Frankenstein- the essense of belonging

Topics: Psychology, Thought, Reason Pages: 1 (359 words) Published: December 2, 2013
Frankenstein explores the power of the human mind to push boundaries while providing a chilling insight into human nature
By Chloe Jaggard
Frankenstein by Mary Shelley brings readers to think about the effects of pushing the boundaries of life and the consequences that come from these actions. The human mind is known to constantly want to push our boundaries, because we want to progress in life as a society. This basic human need can have both good and bad endings, and Mary Shelley’s novel is a great indicator of the negative aspects of pushing the boundaries. This novel deeply speaks about the power of the human mind, and more importantly the dark side of our thoughts. In Victor’s obsession with being able to create life, he delves dangerously into the matters of what constitutes life itself. By crossing the lines of what is known into new territory by creating a human himself, he forgets to think about the consequences of creating something that is not supposed to exist in the first place. Frankenstein gives us a thrilling insight into human nature through the question, who has better morals? Dr Frankenstein, the human born person, or the monster who has only been created? Although the monster kills people, it still has the ability to show remorse for it’s actions, which makes us realise that it does have human morals. However, the doctor abandons his creation to go live far away. The doctor is also constantly judging other people, and treated them unfairly, unlike the monster.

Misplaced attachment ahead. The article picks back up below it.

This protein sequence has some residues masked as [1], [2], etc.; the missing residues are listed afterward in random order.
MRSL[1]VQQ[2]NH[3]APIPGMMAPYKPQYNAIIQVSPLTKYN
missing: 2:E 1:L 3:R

Through Victor’s abandonment of the monster, he leaves the monster to fight for itself, without knowledge of what is right and wrong. This is the reason that the monster ends up killing people, as a result of the abandonment by his main father figure and not knowing what it is supposed to do. This then makes readers question the idea of human nature. Are we essentially born good, only to be corrupted by the world and the people around us? Does every living organism need contact with...
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